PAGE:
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About AeroGav

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  1. Closest I ever got to an interplanetary "space shuttle lookalike" was this, since I clipped Xenons into the Terriers and Sparks to make the exhaust plumes blue. It would still need refuelling to get to Laythe though, and wouldn't take off again. This would serve you much better though, Over 4k delta V once in orbit, and it has mining equipment
  2. Science labs do require a lot of power, a continuous draw while processing data (which it will be constant in career mode) with heavy bursts when transmitting the processed stuff back to Kerbin. So all those batteries scattered around will help with that. The probe cores are pretty light compared with the lab and hab modules they attach to, and provide a bit of reaction wheel torque for the station. All those docking adapters are an overhead compared with doing fewer, larger launches but of course there are limits to how much you can easily launch in one go. Most of my spacecraft don't have a full rcs system (since most are spaceplanes/tech not researched in career mode) and can't translate up/down/left right, they just have a main engine and reaction wheels. So to dock, i bring the two vessels close together, set the other vessel's docking port as target, point myself at it with RW, then switch to the other vessel and do the same. Then i just use a tiny nudge from the main engine to go forward, and the two things will meet nose to nose.
  3. One thing that may be hindering us is that the Vector is actually nothing like the real RS-25 (SSME). It is much heavier and more powerful than the real shuttle engine ; the real shuttle actually had 80% of takeoff thrust from the SRB. I did try building a stock shuttle with 3 swivels on the orbiter (if you offset them forward so only the bell protrudes from the mk3 engine mount, they look a lot more like shuttle engines) and 2 kickback SRBs. This gave us a CG that was further forward and it would have been aerodynamically stable during re-entry and landing. Unfortunately it would still have taken a lot of work to make it fly properly on the way up and I couldn't be bothered to stay on it. On liftoff, CoM is well below the Orbiter, over time this moves upwards as the tank and SRBs get lighter, which increases the pitch up moment from the SRB thrust as their distance from CoM increases. At the same time, CoM is moving aft as the tank empties, which reduces the aerodynamic ability to fight the pitch up, as does increasing altitude. In my sig. is a link to my KerbalX craft - I've a few "nearly shuttles" in there, they all have four SRBs mounted symmetrically around the Orbiter and internal fuel instead of ET, and have much lighter main engines than the Vector - these are much easier to design and fly, if you're willing to stomach the compromise. (smaller cargo bay as a result of the internal fuel)
  4. for 400km an airplane would be better, but i won't accept these contracts at all if they require me to fly beyond my own continent - not time efficient. An engineer kerbal can mend broken wheels, but the basic one is very fragile. Hardest thing is not having them tip over, getting CG low enough usually means abandoning cockpits for structural panels and command chairs. I had some success with one built like a Tesla, with batteries and RTGs under the floor but protected by a metal plate (keeps cg low). Still had to turn wheel friction down to guarantee not tipping over. Also, reaction wheels should be fitted but set to SAS only - that way they try to keep the craft upright, but wont try to torque it onto its nose when you accelerate forwards. They can be put back in normal mode when you do tip over and need torque to roll it upright. Lastly, giving it a "sloping roof" like a house, stops it settling on its roof (makes it easier to right again) and protects the kerbals in the event certainty of a rollover accident.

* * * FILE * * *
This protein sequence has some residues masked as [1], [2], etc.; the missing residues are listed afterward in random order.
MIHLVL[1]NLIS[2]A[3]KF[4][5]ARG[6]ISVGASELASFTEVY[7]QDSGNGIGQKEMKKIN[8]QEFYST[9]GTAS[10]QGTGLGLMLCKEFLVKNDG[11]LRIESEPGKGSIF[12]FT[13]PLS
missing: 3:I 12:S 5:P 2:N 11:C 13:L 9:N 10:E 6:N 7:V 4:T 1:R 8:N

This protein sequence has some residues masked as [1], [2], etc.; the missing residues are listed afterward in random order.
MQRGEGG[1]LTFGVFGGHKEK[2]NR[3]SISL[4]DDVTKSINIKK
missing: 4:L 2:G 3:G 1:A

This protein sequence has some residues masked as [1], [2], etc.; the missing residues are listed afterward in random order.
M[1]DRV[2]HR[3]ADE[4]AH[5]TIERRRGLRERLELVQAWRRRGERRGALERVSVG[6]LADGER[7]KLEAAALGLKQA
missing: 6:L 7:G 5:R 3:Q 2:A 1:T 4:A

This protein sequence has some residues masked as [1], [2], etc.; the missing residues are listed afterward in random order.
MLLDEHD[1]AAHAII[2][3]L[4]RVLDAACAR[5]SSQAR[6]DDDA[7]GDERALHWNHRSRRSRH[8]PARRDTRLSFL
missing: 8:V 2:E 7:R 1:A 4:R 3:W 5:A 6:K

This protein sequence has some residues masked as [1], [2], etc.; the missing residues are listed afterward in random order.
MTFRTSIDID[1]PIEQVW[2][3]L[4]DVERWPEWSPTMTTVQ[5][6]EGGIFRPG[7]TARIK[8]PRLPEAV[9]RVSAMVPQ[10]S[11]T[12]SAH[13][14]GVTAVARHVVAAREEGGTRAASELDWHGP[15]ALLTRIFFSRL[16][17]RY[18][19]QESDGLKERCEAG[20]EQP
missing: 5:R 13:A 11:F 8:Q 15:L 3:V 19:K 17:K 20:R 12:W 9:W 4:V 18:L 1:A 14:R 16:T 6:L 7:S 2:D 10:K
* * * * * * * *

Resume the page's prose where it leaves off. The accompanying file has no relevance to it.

5. Current plan - mother ship lands on Laythe. The drill of the lander angles down at 45 degrees and will poke through floor of cargo bay to mine the soil if i retract the airplane's gear. Then hop out to Val, shed airbreathers. Mother ship can probably also land here in the low grav. For tylo, detach the 2.5m lander, it goes down alone. Margins are tightest on this part. Refuel on surface. Jettison irsu gear, burn back to orbit, shed propulsion stage, re-dock with mothership using rcs. Then mothership lands on bop and pol before heading back to Kerbin.
  6. It still has 2 way symmetry. Whiplash top left and bottom right, rapier top right and bottom left, or was it the other way round? The cargo bay must actually be pressurised. It's just Val's got some really strange ideas about hygiene or the bay is pressurised but not man-rated, the Kerbals have to stay suited in case of explosive decompression More to the point, Jeb's going to be very disappointed when he picks up a slice of that pizza. I'll play this some more on monday, atm i am in the jool system with 1100dv and can't figure out all the gravity assists. I either get shot out past Eeloo or end up on a terminal plunge into the depths of Jool, to be crushed by the intense pressure.
  7. One more thing - the OP has met his aims, but it's worth talking about the Breguet Range Equation for aircraft - depends on % of takeoff weight as fuel, lift:drag ratio and engine efficiency (ISP). Lift:Drag ratio is highest subsonic, i've seen over 10 to 1 at 120 m/s, falling to 6:1 at 240. Then it really takes a dive. Between 0.9 and 1.2 mach, you'll have a hard time getting even 2:1. Then it recovers somewhat, basically from mach 1.3 up to orbital speed, l/d ratios are about the same , and i've managed 4.3:1 with some aircraft. So, if time is no object, go subsonic. Avoid transonic like the plague, but most likely we're talking about a mach 1.3+ design. If you're happy with less than mach 2, you can make something that runs on panthers in non-afterburner mode, with 9000 ISP these supercruising designs can be very economic. However, Panther (dry) thrust falls off a clifff above mach 1.9. And if you want to go faster than that, there's not much difference in the engines (afterburning panther - 4500isp, whiplash 4000, rapier 3200). Bearing in mind that l/d ratios are about the same at mach 1.5 vs mach 6, there is no reason to go slow. In fact, a new factor starts to take over above mach 4, which makes things more economical the faster you go. >>Orbital freefall. Above mach 4, orbital freefall effect supports an increasing proportion of your plane's weight, so you need less lift. Given the same lift:drag ratio, that means lower drag is possible. To realisise this theoretical advantage, you of course have to be holding nose at 5 degrees above prograde, and be at very high altitude. Somewhere between 22km and flameout height (the higher the better). TLDR - build a mach 1.6, 15km supercruiser using dry panthers - if that's not fast enough, then build a rapier bird to fly at mach 5.5 at 25km.